gave out, left The Bahamas sometime in the early l800s for Trinidad, taking a number of
his two hundred slaves with him. Many of the plantation buildings still exist today. One
of these buildings is the library which is a polygonal building with an excellent view.
The native stone walls appear as solid today as they were almost two hundred years ago. An
exploration of this area opens a window on a bygone age which helped to form the economic,
sociological and demographic patterns of the Bahamas and much of the Caribbean.
The highest point in the Bahamas stands at 203 feet and is
called Mount Alvernia. Atop Mount Alvernia stands The Hermitage, a medieval monastery that
was built by a Roman Catholic priest in 1939. Monsignor John Hawes, known by Cat Islanders
as Father Jerome, was a skilled architect and sculptor.
The Hope Town Lighthouse is located on Elbow Cay, which is just off
of Great Abaco Island. This lighthouse is a unique attraction for several reasons.
Firstly it is one of the few remaining lighthouses in the Caribbean that is still
man-operated. Constructed in 1863, the lighthouse uses pirate cannon balls as the powering
weights in a grandfather clock type chain mechanism. This lighthouse is also a unique
visitor attraction because it is one of the three remaining kerosene powered lighthouses
in the world. To climb to the top of this 120 foot lighthouse, there are 101 steps but
once at the top you have a breathtaking view of the outlying Parrot Cays and Elbow Cay's
enclosed harbor. In addition this red and white striped lighthouse makes the harbour seem
picture postcard perfect.
Wyannie Malone Museum
The Wyannie Malone Museum, in one of the oldest houses in Hope Town on Elbow
Cay, is named after the settlement's founder. Filled with simple treasures donated by
island residents, the museum traces the history of Hope Town through photos, documents,
and maps, as well as china, quilts, and other heirlooms. At the Wyannie Malone Museum, you
will also find exhibitions on Lucayan Indians and Loyalist settlers are on display.
The Cetacean Museum in Hope Town is dedicated to whaling and has whale bones, old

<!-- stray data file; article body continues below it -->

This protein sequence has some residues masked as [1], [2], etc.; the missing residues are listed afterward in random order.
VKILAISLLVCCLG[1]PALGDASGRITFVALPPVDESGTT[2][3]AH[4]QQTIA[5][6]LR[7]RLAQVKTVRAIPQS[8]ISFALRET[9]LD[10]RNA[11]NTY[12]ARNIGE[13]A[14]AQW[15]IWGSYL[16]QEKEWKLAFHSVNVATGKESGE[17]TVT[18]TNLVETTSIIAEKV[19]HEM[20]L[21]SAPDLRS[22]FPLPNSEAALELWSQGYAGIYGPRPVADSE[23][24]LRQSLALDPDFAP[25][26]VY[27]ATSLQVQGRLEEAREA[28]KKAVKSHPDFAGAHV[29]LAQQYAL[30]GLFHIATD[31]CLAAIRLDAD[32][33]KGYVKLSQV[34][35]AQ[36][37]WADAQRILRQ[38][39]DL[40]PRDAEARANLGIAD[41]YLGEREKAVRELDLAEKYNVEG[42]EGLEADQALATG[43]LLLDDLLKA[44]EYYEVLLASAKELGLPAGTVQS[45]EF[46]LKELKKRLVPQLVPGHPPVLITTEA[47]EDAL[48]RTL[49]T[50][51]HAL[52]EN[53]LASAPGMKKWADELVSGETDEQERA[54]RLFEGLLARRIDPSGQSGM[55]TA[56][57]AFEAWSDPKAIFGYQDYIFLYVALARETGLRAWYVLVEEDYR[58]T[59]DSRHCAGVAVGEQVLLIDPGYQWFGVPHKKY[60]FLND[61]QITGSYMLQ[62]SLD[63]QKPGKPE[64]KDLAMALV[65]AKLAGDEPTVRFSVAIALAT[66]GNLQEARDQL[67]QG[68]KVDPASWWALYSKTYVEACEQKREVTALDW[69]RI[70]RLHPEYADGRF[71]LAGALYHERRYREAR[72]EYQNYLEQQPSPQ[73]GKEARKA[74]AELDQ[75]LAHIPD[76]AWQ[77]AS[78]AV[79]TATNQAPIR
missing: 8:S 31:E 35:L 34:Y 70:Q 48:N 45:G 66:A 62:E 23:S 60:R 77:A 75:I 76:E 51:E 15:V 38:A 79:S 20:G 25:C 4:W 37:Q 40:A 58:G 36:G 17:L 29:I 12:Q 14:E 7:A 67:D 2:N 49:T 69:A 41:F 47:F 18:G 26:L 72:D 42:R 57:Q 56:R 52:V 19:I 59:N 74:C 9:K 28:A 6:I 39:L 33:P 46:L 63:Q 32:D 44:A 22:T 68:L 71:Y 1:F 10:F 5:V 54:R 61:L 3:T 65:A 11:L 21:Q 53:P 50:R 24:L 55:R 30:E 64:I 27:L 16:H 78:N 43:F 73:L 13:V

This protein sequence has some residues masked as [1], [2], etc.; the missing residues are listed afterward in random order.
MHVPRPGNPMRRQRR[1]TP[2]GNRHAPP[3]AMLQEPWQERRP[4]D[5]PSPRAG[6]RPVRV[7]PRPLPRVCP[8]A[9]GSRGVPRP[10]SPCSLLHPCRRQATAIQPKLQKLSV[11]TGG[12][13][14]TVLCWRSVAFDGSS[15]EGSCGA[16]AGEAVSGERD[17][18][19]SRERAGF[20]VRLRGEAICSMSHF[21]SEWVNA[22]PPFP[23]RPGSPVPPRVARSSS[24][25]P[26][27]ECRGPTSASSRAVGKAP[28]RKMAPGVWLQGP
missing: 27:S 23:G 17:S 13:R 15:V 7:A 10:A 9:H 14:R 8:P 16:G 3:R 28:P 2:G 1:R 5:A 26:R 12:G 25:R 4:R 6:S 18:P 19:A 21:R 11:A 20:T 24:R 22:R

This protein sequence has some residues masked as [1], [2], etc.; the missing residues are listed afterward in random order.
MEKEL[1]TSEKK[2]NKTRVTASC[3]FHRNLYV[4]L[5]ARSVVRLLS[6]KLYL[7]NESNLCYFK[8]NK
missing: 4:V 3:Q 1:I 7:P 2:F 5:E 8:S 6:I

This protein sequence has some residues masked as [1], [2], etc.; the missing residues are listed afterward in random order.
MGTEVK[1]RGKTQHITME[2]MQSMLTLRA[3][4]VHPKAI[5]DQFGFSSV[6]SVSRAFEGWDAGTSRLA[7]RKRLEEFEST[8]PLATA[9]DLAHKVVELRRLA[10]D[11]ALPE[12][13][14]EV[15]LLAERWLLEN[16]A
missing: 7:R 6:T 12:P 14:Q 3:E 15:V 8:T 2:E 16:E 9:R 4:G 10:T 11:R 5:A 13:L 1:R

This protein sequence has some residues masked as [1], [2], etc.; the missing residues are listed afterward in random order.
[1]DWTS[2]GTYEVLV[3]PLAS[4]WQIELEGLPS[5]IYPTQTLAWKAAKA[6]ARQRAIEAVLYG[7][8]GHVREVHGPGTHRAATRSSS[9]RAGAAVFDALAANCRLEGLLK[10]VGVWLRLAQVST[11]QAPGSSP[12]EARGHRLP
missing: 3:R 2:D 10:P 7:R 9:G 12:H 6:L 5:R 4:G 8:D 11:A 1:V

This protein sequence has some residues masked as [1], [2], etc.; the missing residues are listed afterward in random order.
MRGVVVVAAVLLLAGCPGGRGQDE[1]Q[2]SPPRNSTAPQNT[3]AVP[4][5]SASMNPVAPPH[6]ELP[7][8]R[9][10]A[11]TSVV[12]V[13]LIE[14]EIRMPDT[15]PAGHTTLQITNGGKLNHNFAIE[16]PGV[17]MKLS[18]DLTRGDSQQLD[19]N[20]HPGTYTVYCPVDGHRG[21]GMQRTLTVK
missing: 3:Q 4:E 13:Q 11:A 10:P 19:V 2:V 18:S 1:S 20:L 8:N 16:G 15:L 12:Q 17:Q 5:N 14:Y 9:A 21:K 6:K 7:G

whaling charts and maps. Admission is free.
Loyalist Memorial Sculpture Garden
The Loyalist Memorial Sculpture Garden on Green Turtle Cay is laid out in a
Union Jack pattern and was set up to commemorate the Abacos residents who have made
important contributions to the history of the island. Within the garden there are stone
plaques and sculptures. Admission is free.
Albert Lowe Museum
The Albert Lowe Museum is another of the places of interest in the Abacos.
Located on the southern end of Green Turtle Cay in the village of New Plymouth the museum
has artifacts, displays and paintings depicting the life of the British Loyalists who
fled from America to the Bahamas.
Other Green Turtle Cay Places of Interest
Other Green Turtle Cay Places of Interest include its 200+ year old cemetery,
the island's original jail, a rather amazing model schooner crafting shop.
Manjack Cay Nature Walk
On the Southeastern side of Manjack Cay in the Abacos, which is a small island
just off of Great Abaco Island there is a to a well-marked and clearly identified Nature
Trail. Apart from giving the visitor an exposure to the flora of the islands, the trail
leads to the Manjack look-out tower. The tower provides extraordinary vistas of the
island's Atlantic side and its miles-long beach.
Abaco - Wild Horses
On the island of Abaco are wild horses that are
genetically pure Spanish Barbs. Bred to survive long sea journeys and harsh conditions,
they have survived over the centuries. The Government of Abaco has established a preserve
for the horses. Some walking usually needed to reach the horses but on a visit to the
preserve you can spend as much time as you like. You can hike the old logging roads and
the lovely fenceline trail. There is great bird watching plus you can bring lunch and swim
in the serene Blue Hole.
About a half-mile south of Pleasant Harbour, on the inland
side, are eight stone buildings dating back to the 1930s that represent the old Bahamian
style of architecture. They are open for exploration and are excellently preserved.
During the 1700's pirates occupied the island of Andros and
legend has it that the famous pirate, Henry Morgan, buried his treasure in this area.
Bird Rock Lighthouse
This striking white lighthouse on Andros is named after the
ospreys that nest there.
For a peek into the island's history and culture, be sure
to visit the exhibits at the Spanish Wells Museum, open from 10:00 a.m. to noon and 1:00